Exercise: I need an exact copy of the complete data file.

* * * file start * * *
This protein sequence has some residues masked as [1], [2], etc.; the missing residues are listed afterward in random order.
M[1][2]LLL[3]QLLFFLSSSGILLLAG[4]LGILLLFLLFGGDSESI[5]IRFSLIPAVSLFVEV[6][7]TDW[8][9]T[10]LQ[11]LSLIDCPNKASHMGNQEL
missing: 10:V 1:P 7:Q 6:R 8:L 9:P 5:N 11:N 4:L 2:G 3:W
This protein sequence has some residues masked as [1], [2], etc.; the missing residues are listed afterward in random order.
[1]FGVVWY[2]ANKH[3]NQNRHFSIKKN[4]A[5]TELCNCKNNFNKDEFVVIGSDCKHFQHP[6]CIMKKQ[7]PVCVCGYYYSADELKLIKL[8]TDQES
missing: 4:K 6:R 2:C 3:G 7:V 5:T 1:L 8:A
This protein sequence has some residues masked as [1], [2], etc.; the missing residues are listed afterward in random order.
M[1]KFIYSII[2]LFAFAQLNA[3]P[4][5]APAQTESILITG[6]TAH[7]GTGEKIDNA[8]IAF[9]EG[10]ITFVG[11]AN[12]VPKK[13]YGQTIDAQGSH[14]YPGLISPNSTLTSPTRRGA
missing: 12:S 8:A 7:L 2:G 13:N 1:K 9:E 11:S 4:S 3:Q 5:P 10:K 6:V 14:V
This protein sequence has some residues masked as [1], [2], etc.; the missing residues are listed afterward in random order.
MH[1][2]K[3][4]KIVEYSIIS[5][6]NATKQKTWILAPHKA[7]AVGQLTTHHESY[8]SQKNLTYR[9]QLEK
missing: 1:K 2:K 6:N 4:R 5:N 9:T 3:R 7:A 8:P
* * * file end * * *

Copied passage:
This protein sequence has some residues masked as [1], [2], etc.; the missing residues are listed afterward in random order.
M[1][2]LLL[3]QLLFFLSSSGILLLAG[4]LGILLLFLLFGGDSESI[5]IRFSLIPAVSLFVEV[6][7]TDW[8][9]T[10]LQ[11]LSLIDCPNKASHMGNQEL
missing: 10:V 1:P 7:Q 6:R 8:L 9:P 5:N 11:N 4:L 2:G 3:W
This protein sequence has some residues masked as [1], [2], etc.; the missing residues are listed afterward in random order.
[1]FGVVWY[2]ANKH[3]NQNRHFSIKKN[4]A[5]TELCNCKNNFNKDEFVVIGSDCKHFQHP[6]CIMKKQ[7]PVCVCGYYYSADELKLIKL[8]TDQES
missing: 4:K 6:R 2:C 3:G 7:V 5:T 1:L 8:A
This protein sequence has some residues masked as [1], [2], etc.; the missing residues are listed afterward in random order.
M[1]KFIYSII[2]LFAFAQLNA[3]P[4][5]APAQTESILITG[6]TAH[7]GTGEKIDNA[8]IAF[9]EG[10]ITFVG[11]AN[12]VPKK[13]YGQTIDAQGSH[14]YPGLISPNSTLTSPTRRGA
missing: 12:S 8:A 7:L 2:G 13:N 1:K 9:E 11:S 4:S 3:Q 5:P 10:K 6:V 14:V
This protein sequence has some residues masked as [1], [2], etc.; the missing residues are listed afterward in random order.
MH[1][2]K[3][4]KIVEYSIIS[5][6]NATKQKTWILAPHKA[7]AVGQLTTHHESY[8]SQKNLTYR[9]QLEK
missing: 1:K 2:K 6:N 4:R 5:N 9:T 3:R 7:A 8:P